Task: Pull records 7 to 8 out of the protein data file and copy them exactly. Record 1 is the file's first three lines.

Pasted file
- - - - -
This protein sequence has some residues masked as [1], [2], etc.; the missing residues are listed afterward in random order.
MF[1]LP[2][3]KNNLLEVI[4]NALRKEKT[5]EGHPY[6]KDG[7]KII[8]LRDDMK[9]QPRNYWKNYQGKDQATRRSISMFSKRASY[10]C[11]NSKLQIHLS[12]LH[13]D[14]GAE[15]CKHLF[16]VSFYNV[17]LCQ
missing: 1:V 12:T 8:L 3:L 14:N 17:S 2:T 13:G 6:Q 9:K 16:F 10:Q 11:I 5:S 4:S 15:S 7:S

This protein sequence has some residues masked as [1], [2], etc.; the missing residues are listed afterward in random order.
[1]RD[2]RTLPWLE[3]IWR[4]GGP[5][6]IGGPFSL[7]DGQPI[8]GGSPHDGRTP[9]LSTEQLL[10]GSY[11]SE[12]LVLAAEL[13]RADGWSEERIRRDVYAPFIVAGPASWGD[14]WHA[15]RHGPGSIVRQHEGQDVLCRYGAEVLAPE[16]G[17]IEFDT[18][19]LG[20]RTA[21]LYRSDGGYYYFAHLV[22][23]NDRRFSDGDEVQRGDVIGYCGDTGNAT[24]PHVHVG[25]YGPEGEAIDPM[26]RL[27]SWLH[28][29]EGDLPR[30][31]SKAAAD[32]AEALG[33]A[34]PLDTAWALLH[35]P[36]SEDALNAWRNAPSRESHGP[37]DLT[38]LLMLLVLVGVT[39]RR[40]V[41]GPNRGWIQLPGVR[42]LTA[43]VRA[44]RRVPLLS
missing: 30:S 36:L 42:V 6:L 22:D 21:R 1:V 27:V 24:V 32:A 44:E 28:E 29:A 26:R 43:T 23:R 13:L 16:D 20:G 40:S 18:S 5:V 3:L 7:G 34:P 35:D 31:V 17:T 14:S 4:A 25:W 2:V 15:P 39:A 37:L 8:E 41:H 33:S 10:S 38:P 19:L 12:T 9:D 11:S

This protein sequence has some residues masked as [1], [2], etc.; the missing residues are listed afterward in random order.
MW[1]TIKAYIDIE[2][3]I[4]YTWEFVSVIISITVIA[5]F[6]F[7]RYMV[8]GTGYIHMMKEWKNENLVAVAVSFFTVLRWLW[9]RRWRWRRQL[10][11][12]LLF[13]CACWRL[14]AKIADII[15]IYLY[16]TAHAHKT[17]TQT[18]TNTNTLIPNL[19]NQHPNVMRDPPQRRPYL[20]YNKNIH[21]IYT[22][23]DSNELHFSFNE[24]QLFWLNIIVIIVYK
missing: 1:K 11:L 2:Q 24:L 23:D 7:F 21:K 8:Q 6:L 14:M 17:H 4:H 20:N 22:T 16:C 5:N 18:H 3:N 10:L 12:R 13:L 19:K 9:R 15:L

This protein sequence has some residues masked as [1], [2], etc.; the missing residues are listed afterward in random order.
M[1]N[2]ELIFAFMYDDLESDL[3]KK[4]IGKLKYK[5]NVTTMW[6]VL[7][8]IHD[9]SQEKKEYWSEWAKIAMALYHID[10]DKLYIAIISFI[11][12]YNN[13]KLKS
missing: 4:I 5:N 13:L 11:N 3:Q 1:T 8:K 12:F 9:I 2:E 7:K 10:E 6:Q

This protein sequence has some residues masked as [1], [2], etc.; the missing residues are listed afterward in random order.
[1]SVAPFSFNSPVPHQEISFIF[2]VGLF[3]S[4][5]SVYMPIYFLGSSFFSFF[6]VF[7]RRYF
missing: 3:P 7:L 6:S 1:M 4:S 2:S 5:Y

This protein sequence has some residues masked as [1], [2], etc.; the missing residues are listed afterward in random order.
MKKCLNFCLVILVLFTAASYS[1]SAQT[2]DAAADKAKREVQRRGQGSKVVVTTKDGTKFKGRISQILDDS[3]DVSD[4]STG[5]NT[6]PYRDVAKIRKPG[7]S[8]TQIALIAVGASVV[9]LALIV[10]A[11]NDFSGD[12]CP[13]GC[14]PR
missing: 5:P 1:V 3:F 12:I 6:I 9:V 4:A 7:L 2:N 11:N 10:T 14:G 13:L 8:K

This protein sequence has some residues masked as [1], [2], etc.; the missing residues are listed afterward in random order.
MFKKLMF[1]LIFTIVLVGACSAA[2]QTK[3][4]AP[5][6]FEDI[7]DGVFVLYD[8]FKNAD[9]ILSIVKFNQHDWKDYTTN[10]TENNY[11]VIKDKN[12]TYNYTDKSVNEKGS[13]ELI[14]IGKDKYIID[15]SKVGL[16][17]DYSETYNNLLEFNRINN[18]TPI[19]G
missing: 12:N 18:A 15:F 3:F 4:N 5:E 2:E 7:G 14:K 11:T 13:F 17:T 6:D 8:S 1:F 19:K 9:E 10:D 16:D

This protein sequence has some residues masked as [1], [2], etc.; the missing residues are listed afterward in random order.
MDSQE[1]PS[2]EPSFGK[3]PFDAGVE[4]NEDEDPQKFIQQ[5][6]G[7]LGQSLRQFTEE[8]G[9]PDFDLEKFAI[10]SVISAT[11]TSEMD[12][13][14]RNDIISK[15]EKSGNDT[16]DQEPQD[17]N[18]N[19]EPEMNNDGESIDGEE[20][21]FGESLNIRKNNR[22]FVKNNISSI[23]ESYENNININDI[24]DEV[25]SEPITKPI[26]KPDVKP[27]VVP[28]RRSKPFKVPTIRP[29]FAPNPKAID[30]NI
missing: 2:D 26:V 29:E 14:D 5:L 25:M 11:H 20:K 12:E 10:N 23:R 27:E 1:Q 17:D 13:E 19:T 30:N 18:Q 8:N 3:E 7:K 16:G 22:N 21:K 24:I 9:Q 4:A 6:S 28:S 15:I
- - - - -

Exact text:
This protein sequence has some residues masked as [1], [2], etc.; the missing residues are listed afterward in random order.
MFKKLMF[1]LIFTIVLVGACSAA[2]QTK[3][4]AP[5][6]FEDI[7]DGVFVLYD[8]FKNAD[9]ILSIVKFNQHDWKDYTTN[10]TENNY[11]VIKDKN[12]TYNYTDKSVNEKGS[13]ELI[14]IGKDKYIID[15]SKVGL[16][17]DYSETYNNLLEFNRINN[18]TPI[19]G
missing: 12:N 18:A 15:F 3:F 4:N 5:E 2:E 7:G 14:K 11:T 13:F 17:T 6:D 8:S 1:F 19:K 9:E 10:D 16:D

This protein sequence has some residues masked as [1], [2], etc.; the missing residues are listed afterward in random order.
MDSQE[1]PS[2]EPSFGK[3]PFDAGVE[4]NEDEDPQKFIQQ[5][6]G[7]LGQSLRQFTEE[8]G[9]PDFDLEKFAI[10]SVISAT[11]TSEMD[12][13][14]RNDIISK[15]EKSGNDT[16]DQEPQD[17]N[18]N[19]EPEMNNDGESIDGEE[20][21]FGESLNIRKNNR[22]FVKNNISSI[23]ESYENNININDI[24]DEV[25]SEPITKPI[26]KPDVKP[27]VVP[28]RRSKPFKVPTIRP[29]FAPNPKAID[30]NI
missing: 2:D 26:V 29:E 14:D 5:L 25:M 11:H 20:K 12:E 10:N 23:R 27:E 1:Q 17:D 13:E 19:T 30:N 18:Q 8:N 3:E 7:K 16:G 22:N 21:K 24:I 9:Q 4:A 6:S 28:S 15:I